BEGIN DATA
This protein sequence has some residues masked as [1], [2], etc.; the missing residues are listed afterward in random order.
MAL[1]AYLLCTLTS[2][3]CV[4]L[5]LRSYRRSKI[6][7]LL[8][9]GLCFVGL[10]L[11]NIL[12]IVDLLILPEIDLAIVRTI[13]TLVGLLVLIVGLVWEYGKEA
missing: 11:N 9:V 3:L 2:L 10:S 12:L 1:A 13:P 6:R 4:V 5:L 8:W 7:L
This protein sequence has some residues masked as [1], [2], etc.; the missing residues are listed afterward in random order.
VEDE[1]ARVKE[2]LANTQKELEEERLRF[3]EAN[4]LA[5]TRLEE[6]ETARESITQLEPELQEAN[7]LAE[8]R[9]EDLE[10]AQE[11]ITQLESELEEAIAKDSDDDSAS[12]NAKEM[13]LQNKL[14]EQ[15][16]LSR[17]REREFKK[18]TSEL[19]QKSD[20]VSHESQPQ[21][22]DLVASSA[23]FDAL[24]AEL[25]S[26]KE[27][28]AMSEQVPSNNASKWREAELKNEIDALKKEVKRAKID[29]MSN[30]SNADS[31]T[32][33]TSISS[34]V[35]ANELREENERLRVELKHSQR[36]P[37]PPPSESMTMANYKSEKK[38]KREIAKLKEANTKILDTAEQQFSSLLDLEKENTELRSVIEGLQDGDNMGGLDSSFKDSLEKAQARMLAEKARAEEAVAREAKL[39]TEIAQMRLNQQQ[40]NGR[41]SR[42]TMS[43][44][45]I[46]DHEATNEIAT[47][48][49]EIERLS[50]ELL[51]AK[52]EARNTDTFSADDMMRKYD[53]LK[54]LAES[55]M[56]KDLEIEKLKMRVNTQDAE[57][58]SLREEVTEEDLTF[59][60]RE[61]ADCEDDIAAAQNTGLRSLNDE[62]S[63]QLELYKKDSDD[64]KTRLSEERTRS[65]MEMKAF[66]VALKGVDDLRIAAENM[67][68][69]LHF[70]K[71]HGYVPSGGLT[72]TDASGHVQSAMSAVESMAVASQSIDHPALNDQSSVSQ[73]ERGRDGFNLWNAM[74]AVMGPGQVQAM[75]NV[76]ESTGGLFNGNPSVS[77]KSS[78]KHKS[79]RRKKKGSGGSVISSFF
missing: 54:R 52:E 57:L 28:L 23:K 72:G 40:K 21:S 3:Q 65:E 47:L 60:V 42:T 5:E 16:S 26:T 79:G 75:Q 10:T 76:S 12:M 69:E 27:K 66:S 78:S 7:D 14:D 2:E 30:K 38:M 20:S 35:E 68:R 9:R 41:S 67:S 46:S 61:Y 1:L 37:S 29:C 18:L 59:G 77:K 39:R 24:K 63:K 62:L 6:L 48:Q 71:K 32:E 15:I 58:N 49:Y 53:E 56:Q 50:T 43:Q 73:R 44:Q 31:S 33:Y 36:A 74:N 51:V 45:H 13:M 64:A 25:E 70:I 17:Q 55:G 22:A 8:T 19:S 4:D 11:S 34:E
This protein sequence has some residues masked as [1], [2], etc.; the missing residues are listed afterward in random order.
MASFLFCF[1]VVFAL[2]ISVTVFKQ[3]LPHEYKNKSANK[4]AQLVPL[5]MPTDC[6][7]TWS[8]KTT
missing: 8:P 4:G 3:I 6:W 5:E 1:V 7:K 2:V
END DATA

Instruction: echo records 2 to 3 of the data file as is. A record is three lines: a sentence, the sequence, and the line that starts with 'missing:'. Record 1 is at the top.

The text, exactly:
This protein sequence has some residues masked as [1], [2], etc.; the missing residues are listed afterward in random order.
VEDE[1]ARVKE[2]LANTQKELEEERLRF[3]EAN[4]LA[5]TRLEE[6]ETARESITQLEPELQEAN[7]LAE[8]R[9]EDLE[10]AQE[11]ITQLESELEEAIAKDSDDDSAS[12]NAKEM[13]LQNKL[14]EQ[15][16]LSR[17]REREFKK[18]TSEL[19]QKSD[20]VSHESQPQ[21][22]DLVASSA[23]FDAL[24]AEL[25]S[26]KE[27][28]AMSEQVPSNNASKWREAELKNEIDALKKEVKRAKID[29]MSN[30]SNADS[31]T[32][33]TSISS[34]V[35]ANELREENERLRVELKHSQR[36]P[37]PPPSESMTMANYKSEKK[38]KREIAKLKEANTKILDTAEQQFSSLLDLEKENTELRSVIEGLQDGDNMGGLDSSFKDSLEKAQARMLAEKARAEEAVAREAKL[39]TEIAQMRLNQQQ[40]NGR[41]SR[42]TMS[43][44][45]I[46]DHEATNEIAT[47][48][49]EIERLS[50]ELL[51]AK[52]EARNTDTFSADDMMRKYD[53]LK[54]LAES[55]M[56]KDLEIEKLKMRVNTQDAE[57][58]SLREEVTEEDLTF[59][60]RE[61]ADCEDDIAAAQNTGLRSLNDE[62]S[63]QLELYKKDSDD[64]KTRLSEERTRS[65]MEMKAF[66]VALKGVDDLRIAAENM[67][68][69]LHF[70]K[71]HGYVPSGGLT[72]TDASGHVQSAMSAVESMAVASQSIDHPALNDQSSVSQ[73]ERGRDGFNLWNAM[74]AVMGPGQVQAM[75]NV[76]ESTGGLFNGNPSVS[77]KSS[78]KHKS[79]RRKKKGSGGSVISSFF
missing: 54:R 52:E 57:L 28:L 23:K 72:G 40:K 21:S 3:Q 65:E 47:L 60:V 42:T 5:E 16:S 26:T 79:G 75:Q 10:T 76:S 12:M 69:E 27:K 66:S 78:S 7:D 14:D 2:E 30:K 38:M 20:S 35:E 68:R 9:R 41:S 67:S 46:S 61:Y 1:L 37:S 29:C 18:L 59:G 77:K 39:R 24:K 63:K 62:L 6:L 48:Q 71:K 32:E 15:I 58:N 49:Y 53:E 56:Q 50:T 43:Q 73:R 44:Q 31:S 33:Y 36:A 74:N 51:V 45:H 13:M 64:A 25:E 70:I 17:Q 55:G 22:A 8:T 19:S 4:D 11:S 34:E
This protein sequence has some residues masked as [1], [2], etc.; the missing residues are listed afterward in random order.
MASFLFCF[1]VVFAL[2]ISVTVFKQ[3]LPHEYKNKSANK[4]AQLVPL[5]MPTDC[6][7]TWS[8]KTT
missing: 8:P 4:G 3:I 6:W 5:E 1:V 7:K 2:V